Psych 101

Risky Business, and the choices you make

Jake Malooley tracks down writer-director Paul Brickman, who more or less vanished after Risky Business.

Psychotherapy for screenwriters

John and Craig sit down with screenwriter-turned-psychotherapist Dennis Palumbo to discuss writer’s block, procrastination, partnerships and more. It’s a can’t-miss episode for aspiring writers and professionals alike.

Sprints, marathons and migrations

This week, I’ve been working on a feature, a TV pilot and the stage musical of Big Fish. It’s gotten me thinking about the nature of different forms of dramatic writing.

Women, screenwriting and confidence

A listener wonders if the lack of female screenwriters stems in part from the social part of the profession, specifically confidence in one’s ability.

Confessions of a trust-fund screenwriter

In response to the discussion Craig and I recently had about the perceptions of nepotism and wealth in the film industry, a listener wrote in to share his experience of being quite literally a trust-fund screenwriter.

Umbrage Farms

Craig and John take a brief look at the misguided Girls backlash and complaints about nepotism in Hollywood, before segueing to a bigger discussion of spec scripts and positioning.

On Procrastination

Burn one minute and twenty-seven seconds with this nice motion graphic by Ryan Perera.

What it’s like when your show gets cancelled

Lauren Bagby offers an office PA’s perspective how it feels when your show gets cancelled.

Unprecedented, just like last year

Over at Tom the Dancing Bug, Ruben Bolling looks at how journalists have a faulty memory when it comes to past award seasons.

Pitching a show

I’d missed this piece from November by Jesse Lasky in which he describes his first experience pitching a TV show.

Resenting your audience

Pivoting of the discussion Craig and I had about Charlie Kaufman’s speech, Josh Barkey outlines a path that may lead screenwriters to resent their audiences.

Workspace: Christine Boylan

Screenwriter and TV scribe Christine Boylan talks through her work habits and tools.

Why France exhausts me

At the end of any day in which I’ve had to keep up in French, I’m zombie-tired. Research Daniel Kahneman has the explanation.

The Good Boy Syndrome, and whether film school is worth it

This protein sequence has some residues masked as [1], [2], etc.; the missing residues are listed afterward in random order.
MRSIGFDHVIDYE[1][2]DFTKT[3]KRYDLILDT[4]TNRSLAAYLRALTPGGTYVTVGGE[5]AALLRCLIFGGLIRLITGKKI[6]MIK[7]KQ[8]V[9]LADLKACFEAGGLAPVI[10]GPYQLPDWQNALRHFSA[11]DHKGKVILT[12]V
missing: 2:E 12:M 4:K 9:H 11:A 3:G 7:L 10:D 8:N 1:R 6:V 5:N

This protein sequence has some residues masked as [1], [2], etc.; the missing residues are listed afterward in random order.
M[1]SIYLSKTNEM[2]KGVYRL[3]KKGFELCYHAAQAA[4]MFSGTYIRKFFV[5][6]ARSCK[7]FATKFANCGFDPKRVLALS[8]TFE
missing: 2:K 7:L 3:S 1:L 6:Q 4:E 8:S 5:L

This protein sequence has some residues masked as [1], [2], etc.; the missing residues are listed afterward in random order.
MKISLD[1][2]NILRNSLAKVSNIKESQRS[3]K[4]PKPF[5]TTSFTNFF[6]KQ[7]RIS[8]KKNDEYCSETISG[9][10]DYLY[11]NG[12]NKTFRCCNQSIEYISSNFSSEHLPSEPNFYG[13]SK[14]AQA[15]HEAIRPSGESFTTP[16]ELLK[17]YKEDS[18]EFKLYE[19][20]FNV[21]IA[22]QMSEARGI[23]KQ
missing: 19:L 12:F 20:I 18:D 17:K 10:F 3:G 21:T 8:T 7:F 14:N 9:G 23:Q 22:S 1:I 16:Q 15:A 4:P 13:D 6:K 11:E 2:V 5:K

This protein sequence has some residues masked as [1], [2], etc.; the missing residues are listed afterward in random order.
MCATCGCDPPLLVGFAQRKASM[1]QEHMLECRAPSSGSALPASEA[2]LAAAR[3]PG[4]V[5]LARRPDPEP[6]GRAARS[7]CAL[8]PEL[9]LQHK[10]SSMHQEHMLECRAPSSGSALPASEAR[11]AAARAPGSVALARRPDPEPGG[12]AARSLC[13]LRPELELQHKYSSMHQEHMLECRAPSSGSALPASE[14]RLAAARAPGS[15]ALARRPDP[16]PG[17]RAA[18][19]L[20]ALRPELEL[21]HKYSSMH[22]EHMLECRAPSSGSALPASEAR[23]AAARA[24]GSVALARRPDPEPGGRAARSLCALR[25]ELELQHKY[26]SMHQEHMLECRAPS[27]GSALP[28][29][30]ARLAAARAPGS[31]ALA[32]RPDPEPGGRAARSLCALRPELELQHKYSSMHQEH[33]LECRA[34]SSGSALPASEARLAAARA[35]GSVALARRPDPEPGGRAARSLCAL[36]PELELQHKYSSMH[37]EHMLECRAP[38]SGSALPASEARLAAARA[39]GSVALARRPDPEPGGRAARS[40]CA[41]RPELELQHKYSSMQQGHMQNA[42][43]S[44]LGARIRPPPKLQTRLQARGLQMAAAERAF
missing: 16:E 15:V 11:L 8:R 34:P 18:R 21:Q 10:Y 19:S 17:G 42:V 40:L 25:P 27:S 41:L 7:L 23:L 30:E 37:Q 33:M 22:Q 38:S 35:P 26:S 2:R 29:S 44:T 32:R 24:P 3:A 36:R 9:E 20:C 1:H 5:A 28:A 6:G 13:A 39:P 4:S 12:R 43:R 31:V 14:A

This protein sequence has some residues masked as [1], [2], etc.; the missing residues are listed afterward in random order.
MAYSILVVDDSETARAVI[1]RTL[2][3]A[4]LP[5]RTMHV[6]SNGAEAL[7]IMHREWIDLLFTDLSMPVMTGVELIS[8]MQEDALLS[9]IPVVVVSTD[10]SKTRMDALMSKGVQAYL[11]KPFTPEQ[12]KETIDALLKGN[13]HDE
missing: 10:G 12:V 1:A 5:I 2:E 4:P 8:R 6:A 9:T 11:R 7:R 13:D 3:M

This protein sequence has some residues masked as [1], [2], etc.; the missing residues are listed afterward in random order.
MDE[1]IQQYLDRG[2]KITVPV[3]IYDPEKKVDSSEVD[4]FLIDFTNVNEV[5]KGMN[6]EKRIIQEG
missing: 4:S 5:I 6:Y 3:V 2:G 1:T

John and Craig discuss why screenwriters want to please people — and how it often hurts them and the movie they’re writing — before a lengthy discussion of the pros and cons of going to film school.

Writing and decision fatigue

I had a hunch that late in the day wasn’t the best time to introduce a new song for Big Fish. Science agrees.

What a flop feels like

Sean Hood writes up his experience of dealing with a film flop.

Endless producer notes

How do you handle a producer who won’t stop giving notes?

You are the host of your own talk show

I never watched Oprah. But I’m not surprised she had some good parting thoughts.

Write the way you speak

College was the first time I started writing how I speak. Or, more accurately, college was when I stopped trying to write the way I thought I should write.

All fiction is fan fiction

Sure: everyone’s already linked to Austin Kleon’s wonderful post How to Steal Like an Artist (and 9 things nobody taught me). But I can’t know that you’ve read it. And I don’t have better advice for you today, or even this week. So I really recommend you read it, and take some notes.

When to talk about your idea

Lawrence Turman suggests asking random people for their opinions of your concept. Great idea for a producer, but potentially a bad idea for a screenwriter.

All yourselves belong to us

The Time Magazine profile on Mark Zuckerberg offers a concise description of what makes me uneasy about Facebook in its current form: the binary definition of friendship.

Dick jokes for classy producers

While you can intuit a bit about producers’ taste by the films they’ve made, don’t assume producers only get certain genres. And never turn down a chance for a read.

On Dogfooding, and scratching your own itch

When you make something that you yourself use, that’s called dogfooding, a contraction of “eating your own dogfood.” That’s developer-speak, but it’s something screenwriters would do well to appropriate.

The One-Month Manager

What’s a reasonable amount of time to give your manager to read a draft of your script? It sometimes takes this screenwriter’s manager up to a month.